How to win the battle for the remote

ALISTAIR BONE
Last updated 10:39 22/07/2013
daenerys targaryen

BEST ON TV?: Game of Thrones is not something you need in your life, says Alistair Bone.

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Like Waterloo and Stalingrad, the fight for the remote between couples is an iconic battle. The problem's short-circuited by having two TVs, or being online, but who wants that cold separation from your snuggle-bunny? Attention, like blankets and too much chocolate, should be a shared thing. There is the My Sky recording option, again lame and isolationist while also fiscally wasteful. Things are about to get weirder at the front, too. The newest TVs change channels and do all sorts of other techno tricks with the simple wave of the user's hand. It promises chaos.

Essentially, it's a war over the limited resource of time together and how that time shall be spent. The two tribes, who turangawaewae equally to the couch, have to work it out without rancour or face an endless civil war. Parenthetically, I'm assuming the minor iwi (children) have no say in this process - as it should be.


The trick is . . . that there isn't one. TV is a monstrous pile of droppings. The best thing ever on it, according to multiple sources was The Sopranos. That's probably right. But it was still a cartoon, about sociopaths. To reiterate; the general consensus is that a childish heap of caricature about people who kill other humans for a living is the best thing to vomit itself out of TV in more than 60 years.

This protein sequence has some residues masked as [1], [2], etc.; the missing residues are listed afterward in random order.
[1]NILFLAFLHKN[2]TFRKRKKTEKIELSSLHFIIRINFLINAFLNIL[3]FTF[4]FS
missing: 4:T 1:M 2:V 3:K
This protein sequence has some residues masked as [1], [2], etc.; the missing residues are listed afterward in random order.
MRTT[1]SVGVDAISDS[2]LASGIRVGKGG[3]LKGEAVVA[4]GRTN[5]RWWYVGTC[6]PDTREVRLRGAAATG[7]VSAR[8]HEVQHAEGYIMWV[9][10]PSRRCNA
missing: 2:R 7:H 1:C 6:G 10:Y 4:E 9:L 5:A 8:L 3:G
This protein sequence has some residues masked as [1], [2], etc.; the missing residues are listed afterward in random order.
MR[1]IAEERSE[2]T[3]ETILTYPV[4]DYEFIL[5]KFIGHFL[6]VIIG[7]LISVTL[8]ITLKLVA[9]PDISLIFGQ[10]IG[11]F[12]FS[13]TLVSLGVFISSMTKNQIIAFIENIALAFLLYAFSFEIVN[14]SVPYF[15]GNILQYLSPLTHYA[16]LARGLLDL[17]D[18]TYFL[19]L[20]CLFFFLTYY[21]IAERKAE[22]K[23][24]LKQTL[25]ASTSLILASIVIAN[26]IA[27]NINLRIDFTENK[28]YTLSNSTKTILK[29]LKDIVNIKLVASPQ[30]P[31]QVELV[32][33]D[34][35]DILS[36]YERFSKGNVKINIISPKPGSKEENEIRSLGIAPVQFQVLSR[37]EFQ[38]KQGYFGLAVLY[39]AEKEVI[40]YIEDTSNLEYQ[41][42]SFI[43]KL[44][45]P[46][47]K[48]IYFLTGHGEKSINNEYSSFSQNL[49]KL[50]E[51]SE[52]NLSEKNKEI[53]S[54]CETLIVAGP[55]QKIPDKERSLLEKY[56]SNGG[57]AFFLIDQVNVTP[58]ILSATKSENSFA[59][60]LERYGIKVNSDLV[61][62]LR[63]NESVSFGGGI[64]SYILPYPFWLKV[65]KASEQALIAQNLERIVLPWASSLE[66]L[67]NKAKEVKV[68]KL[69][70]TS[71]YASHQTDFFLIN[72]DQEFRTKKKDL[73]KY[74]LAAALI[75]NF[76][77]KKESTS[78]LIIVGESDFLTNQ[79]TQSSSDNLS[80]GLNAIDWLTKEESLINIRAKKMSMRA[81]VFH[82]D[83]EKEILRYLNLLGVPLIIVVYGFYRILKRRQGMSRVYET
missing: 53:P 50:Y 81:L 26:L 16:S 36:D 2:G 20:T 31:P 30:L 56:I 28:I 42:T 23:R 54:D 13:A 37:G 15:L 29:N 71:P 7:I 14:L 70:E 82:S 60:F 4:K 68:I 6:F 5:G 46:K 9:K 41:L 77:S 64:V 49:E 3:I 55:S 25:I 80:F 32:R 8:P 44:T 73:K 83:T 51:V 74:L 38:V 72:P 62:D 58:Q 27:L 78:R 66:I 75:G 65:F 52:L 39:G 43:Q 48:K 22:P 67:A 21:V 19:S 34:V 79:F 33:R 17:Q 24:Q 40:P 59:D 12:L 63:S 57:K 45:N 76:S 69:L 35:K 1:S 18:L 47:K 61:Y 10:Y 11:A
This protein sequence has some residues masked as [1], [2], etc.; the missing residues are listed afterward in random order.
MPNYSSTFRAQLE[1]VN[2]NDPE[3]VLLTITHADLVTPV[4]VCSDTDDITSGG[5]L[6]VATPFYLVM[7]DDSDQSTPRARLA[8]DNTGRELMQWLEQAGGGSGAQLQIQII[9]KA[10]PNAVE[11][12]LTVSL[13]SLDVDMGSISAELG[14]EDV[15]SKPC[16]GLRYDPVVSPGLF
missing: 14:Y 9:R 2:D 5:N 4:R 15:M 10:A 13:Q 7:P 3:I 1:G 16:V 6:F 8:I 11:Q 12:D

And that currently the hottest ticket on screen involves a pregnant woman being graphically butchered at a wedding. It's not a thing you need to have in your life.

Disconnect the aerial and get a DVD player. Rent movies made in garages about beauty and truth and life and watch them together.


But, make an exception for the big-budget action movies that come out every five years or so, those where California is destroyed by an earthquake/ asteroid. These are lovingly made and beautiful too.


The unusual care with which they are crafted representing a pleading for self-destruction by a damned caste of Hollywood creatives. The people who have sold their souls into the cesspits of hell for fleeting temporal success. They are attempting a mea culpa, which, despite the semi-human forms they have become, is heartaching. The least we can do is give them the death they plead for - and turn them off.

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